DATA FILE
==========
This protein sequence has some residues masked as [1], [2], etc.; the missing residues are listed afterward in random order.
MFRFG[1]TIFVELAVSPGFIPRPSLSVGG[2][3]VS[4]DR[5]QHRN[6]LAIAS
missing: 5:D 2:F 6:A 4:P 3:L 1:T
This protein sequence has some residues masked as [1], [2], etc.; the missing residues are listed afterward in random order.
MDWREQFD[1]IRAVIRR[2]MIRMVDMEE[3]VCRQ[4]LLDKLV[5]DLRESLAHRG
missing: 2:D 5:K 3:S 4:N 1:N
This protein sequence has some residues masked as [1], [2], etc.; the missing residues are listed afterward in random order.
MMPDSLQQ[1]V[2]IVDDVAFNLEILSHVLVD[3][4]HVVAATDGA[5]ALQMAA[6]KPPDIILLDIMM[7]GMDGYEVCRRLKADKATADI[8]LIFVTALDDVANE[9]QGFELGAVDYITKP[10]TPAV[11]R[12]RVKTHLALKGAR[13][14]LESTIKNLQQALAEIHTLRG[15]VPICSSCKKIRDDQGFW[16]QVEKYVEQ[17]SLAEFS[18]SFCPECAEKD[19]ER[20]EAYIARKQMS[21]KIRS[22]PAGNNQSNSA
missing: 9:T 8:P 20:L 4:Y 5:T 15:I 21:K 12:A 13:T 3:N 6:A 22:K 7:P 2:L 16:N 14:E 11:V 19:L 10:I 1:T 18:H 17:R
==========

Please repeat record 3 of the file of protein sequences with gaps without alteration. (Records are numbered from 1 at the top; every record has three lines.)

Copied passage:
This protein sequence has some residues masked as [1], [2], etc.; the missing residues are listed afterward in random order.
MMPDSLQQ[1]V[2]IVDDVAFNLEILSHVLVD[3][4]HVVAATDGA[5]ALQMAA[6]KPPDIILLDIMM[7]GMDGYEVCRRLKADKATADI[8]LIFVTALDDVANE[9]QGFELGAVDYITKP[10]TPAV[11]R[12]RVKTHLALKGAR[13][14]LESTIKNLQQALAEIHTLRG[15]VPICSSCKKIRDDQGFW[16]QVEKYVEQ[17]SLAEFS[18]SFCPECAEKD[19]ER[20]EAYIARKQMS[21]KIRS[22]PAGNNQSNSA
missing: 9:T 8:P 20:L 4:Y 5:T 15:I 21:K 12:A 13:T 3:N 6:A 22:K 7:P 2:L 16:N 14:E 11:V 19:L 10:I 1:T 18:H 17:R